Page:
1. JosephMarch
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    JosephMarch Active Member

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    Using lines from a poem for my title

    Discussion in 'General Writing' started by JosephMarch, Mar 15, 2015.

    Is that okay as far as copyright goes? I might change the lines around a bit. There is actually a lot of poetry in my novel, so I want to use some in the title, not just because it is currently the 'in' thing, haha.
     
  2. BayView
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    BayView Contributing Member Contributor

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    Not usually, no. You can usually use the titles of poems, but not the lines of poetry themselves.

    You could look into older poetry, though, stuff that's no longer under copyright.
     
  3. Commandante Lemming
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    Commandante Lemming Contributing Member Contributor

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    Yeah look into copyright regulations. And yes, it hurts when you can't do it. I know because I wanted to have a bunch of pop-culture references in my story...but I have a feeling the Taylor Swift lyric quotes are going to have to go (especially given her penchant for trademark protection over her work.) That said you can mention poems or poets (I use this trick a lot) and beat around the bush so to speak.

    That said - depending on the poets you want to use - anything from the 1800s or earlier is going to have passed into the public domain (and pieces of the early 20th Century depending on what country you're in and where the writer lived). So those you can definitely use.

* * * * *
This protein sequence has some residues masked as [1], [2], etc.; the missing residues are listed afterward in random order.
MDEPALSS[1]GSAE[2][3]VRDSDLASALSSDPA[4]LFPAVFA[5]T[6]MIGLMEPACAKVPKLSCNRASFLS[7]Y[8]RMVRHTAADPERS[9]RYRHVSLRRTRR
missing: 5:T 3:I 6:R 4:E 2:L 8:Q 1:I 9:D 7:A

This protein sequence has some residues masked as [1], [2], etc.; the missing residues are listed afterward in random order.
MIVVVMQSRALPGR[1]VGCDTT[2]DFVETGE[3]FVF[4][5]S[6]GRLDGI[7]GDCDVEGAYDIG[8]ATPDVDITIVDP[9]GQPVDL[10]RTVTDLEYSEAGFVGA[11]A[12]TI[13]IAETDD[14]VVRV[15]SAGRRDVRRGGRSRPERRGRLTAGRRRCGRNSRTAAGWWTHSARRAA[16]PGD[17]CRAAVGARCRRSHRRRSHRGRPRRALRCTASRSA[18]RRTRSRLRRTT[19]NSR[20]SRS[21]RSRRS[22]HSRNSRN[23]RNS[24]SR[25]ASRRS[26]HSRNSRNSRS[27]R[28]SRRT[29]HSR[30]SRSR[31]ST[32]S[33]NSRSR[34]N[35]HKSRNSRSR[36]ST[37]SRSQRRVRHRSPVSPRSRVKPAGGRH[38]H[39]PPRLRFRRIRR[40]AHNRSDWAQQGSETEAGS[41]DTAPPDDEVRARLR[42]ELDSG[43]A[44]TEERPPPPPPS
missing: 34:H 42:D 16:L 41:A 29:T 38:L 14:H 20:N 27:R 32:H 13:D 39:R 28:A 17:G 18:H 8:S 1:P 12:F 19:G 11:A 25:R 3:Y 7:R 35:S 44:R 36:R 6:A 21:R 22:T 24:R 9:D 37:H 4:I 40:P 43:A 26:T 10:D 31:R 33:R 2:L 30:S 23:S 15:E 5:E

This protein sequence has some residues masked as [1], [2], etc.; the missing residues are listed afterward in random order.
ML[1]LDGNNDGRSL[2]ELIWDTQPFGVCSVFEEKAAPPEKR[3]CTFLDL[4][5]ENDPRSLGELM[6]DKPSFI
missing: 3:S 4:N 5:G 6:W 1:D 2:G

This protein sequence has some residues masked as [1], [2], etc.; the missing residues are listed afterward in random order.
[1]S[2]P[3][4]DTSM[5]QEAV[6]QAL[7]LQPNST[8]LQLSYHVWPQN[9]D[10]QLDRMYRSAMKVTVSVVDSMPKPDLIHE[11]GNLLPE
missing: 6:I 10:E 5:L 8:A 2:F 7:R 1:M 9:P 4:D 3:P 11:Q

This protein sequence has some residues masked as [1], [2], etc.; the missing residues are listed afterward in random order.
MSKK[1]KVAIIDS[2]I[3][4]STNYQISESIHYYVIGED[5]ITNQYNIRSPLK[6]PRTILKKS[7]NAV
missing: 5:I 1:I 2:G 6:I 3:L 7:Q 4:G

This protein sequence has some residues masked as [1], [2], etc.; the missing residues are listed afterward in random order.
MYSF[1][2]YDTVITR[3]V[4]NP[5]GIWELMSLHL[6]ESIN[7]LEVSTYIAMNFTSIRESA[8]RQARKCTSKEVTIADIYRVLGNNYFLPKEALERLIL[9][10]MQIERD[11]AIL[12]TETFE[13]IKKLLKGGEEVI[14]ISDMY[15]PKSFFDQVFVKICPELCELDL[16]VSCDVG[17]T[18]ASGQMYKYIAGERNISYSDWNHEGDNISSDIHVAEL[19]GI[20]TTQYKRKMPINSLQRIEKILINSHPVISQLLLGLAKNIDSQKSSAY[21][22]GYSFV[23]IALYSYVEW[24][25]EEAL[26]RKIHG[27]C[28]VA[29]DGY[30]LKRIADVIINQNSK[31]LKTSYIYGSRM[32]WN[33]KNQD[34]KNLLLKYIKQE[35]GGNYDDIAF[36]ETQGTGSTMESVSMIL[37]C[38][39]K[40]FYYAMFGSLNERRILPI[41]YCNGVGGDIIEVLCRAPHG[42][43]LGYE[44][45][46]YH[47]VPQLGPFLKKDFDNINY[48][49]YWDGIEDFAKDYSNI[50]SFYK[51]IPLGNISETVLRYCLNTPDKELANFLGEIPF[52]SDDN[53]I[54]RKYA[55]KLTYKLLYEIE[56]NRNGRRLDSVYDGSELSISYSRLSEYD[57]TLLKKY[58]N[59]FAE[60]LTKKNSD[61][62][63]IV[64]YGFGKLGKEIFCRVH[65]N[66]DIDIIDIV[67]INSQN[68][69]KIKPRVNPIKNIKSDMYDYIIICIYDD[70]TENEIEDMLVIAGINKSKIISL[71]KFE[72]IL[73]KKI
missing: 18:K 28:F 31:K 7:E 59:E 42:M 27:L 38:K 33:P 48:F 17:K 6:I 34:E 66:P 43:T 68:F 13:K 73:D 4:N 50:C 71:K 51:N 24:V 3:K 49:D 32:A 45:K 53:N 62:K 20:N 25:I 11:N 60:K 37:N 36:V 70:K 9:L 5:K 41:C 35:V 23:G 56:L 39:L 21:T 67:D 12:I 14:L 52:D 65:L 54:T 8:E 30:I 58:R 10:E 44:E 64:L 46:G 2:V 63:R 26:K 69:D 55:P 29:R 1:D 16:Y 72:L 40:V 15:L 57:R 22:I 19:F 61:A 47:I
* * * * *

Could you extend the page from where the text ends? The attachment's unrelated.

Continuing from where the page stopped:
4. Burlbird
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    Burlbird Contributing Member Contributor

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    Well, everybody who died before 1945 are free to be exploited - everybody who survived WW2 or had the luck to be born afterwards are, unfortunately, off limits... Except if you plan to publish in Moldova, for example. In that case you really are one lucky s.o.b. :D

    You can still, however, use titles of pop songs - lyrics are a no-no, titles are a why-not. Same goes for those poetry-things, and films, and other books of fiction, and geography text-books, and articles from Jstor. Except if you plan to misuse them - you can have a character see a "Ghostbusters" movie, but you can't have a story about four ghost hunters in 80s NYC who fight a giant marshmellow and call themselves the Ghostbusters.... (I always thought that no body is that stupid, by the way, but history taught me otherwise. :p )

    Yeah, and of course, if you really neeeeeeed that three verses from an untitled 1972 Philip Levine poem (your whole narrative is going to crumble to pieces without them!) you can always send a letter to Random House and ask for permission etc. If they ever get back to you, you may be asked to pay 50-500$ for it... Or you can find a Moldovan poet who would be glad to give you permission to use his verses for free! :D
     
  5. Commandante Lemming
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    Commandante Lemming Contributing Member Contributor

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    The other thing to think about is what's important to you and what you may be willing to pay for the rights to later. Not advocating this but I've done a bit of lyric quoting in my own stuff and while I limit it and realize it may get cut, I leave some of it ithere draft because it helps and because I may one day want to ask a publisher how much we would have to pay Taylor Swift and/or Kesha to leave them in.
     

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